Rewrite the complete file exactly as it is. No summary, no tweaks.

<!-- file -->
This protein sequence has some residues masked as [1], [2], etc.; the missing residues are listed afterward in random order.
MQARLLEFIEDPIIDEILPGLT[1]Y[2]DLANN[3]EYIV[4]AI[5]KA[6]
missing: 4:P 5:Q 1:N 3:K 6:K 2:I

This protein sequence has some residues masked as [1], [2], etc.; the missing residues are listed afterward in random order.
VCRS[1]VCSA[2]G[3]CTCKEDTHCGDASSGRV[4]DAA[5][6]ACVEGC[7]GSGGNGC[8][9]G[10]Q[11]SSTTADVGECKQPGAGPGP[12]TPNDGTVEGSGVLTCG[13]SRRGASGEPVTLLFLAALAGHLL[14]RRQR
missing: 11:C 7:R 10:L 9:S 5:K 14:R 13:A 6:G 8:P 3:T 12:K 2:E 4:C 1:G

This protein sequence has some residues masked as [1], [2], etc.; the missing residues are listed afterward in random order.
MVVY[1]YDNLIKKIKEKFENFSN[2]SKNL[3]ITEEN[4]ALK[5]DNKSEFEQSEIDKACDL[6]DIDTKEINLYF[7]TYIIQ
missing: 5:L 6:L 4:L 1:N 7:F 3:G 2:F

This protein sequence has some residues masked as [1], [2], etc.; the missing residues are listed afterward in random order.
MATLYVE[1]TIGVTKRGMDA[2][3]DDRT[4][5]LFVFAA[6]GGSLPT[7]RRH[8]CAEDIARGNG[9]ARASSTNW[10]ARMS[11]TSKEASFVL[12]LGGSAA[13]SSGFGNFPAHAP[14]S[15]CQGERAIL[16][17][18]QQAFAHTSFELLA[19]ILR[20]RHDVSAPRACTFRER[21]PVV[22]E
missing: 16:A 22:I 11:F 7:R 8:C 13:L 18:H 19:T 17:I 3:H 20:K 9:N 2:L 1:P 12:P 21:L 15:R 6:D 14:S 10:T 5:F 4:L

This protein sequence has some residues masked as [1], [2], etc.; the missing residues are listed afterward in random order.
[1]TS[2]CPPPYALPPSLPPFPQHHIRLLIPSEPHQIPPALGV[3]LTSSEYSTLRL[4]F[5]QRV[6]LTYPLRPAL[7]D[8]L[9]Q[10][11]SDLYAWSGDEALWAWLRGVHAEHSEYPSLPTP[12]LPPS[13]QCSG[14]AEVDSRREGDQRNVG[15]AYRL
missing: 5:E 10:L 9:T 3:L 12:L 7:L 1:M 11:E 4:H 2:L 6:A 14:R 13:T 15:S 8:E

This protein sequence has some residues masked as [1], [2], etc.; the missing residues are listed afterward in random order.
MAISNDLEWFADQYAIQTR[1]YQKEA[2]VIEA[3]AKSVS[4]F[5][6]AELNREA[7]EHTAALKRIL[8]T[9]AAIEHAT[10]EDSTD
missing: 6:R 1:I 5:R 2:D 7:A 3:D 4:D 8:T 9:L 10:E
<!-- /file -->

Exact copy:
This protein sequence has some residues masked as [1], [2], etc.; the missing residues are listed afterward in random order.
MQARLLEFIEDPIIDEILPGLT[1]Y[2]DLANN[3]EYIV[4]AI[5]KA[6]
missing: 4:P 5:Q 1:N 3:K 6:K 2:I

This protein sequence has some residues masked as [1], [2], etc.; the missing residues are listed afterward in random order.
VCRS[1]VCSA[2]G[3]CTCKEDTHCGDASSGRV[4]DAA[5][6]ACVEGC[7]GSGGNGC[8][9]G[10]Q[11]SSTTADVGECKQPGAGPGP[12]TPNDGTVEGSGVLTCG[13]SRRGASGEPVTLLFLAALAGHLL[14]RRQR
missing: 11:C 7:R 10:L 9:S 5:K 14:R 13:A 6:G 8:P 3:T 12:K 2:E 4:C 1:G

This protein sequence has some residues masked as [1], [2], etc.; the missing residues are listed afterward in random order.
MVVY[1]YDNLIKKIKEKFENFSN[2]SKNL[3]ITEEN[4]ALK[5]DNKSEFEQSEIDKACDL[6]DIDTKEINLYF[7]TYIIQ
missing: 5:L 6:L 4:L 1:N 7:F 3:G 2:F

This protein sequence has some residues masked as [1], [2], etc.; the missing residues are listed afterward in random order.
MATLYVE[1]TIGVTKRGMDA[2][3]DDRT[4][5]LFVFAA[6]GGSLPT[7]RRH[8]CAEDIARGNG[9]ARASSTNW[10]ARMS[11]TSKEASFVL[12]LGGSAA[13]SSGFGNFPAHAP[14]S[15]CQGERAIL[16][17][18]QQAFAHTSFELLA[19]ILR[20]RHDVSAPRACTFRER[21]PVV[22]E
missing: 16:A 22:I 11:F 7:R 8:C 13:L 18:H 19:T 17:I 3:H 20:K 9:N 2:L 1:P 12:P 21:L 15:R 6:D 14:S 10:T 5:F 4:L

This protein sequence has some residues masked as [1], [2], etc.; the missing residues are listed afterward in random order.
[1]TS[2]CPPPYALPPSLPPFPQHHIRLLIPSEPHQIPPALGV[3]LTSSEYSTLRL[4]F[5]QRV[6]LTYPLRPAL[7]D[8]L[9]Q[10][11]SDLYAWSGDEALWAWLRGVHAEHSEYPSLPTP[12]LPPS[13]QCSG[14]AEVDSRREGDQRNVG[15]AYRL
missing: 5:E 10:L 9:T 3:L 12:L 7:L 1:M 11:E 4:H 2:L 6:A 14:R 13:T 15:S 8:E

This protein sequence has some residues masked as [1], [2], etc.; the missing residues are listed afterward in random order.
MAISNDLEWFADQYAIQTR[1]YQKEA[2]VIEA[3]AKSVS[4]F[5][6]AELNREA[7]EHTAALKRIL[8]T[9]AAIEHAT[10]EDSTD
missing: 6:R 1:I 5:R 2:D 7:A 3:D 4:D 8:T 9:L 10:E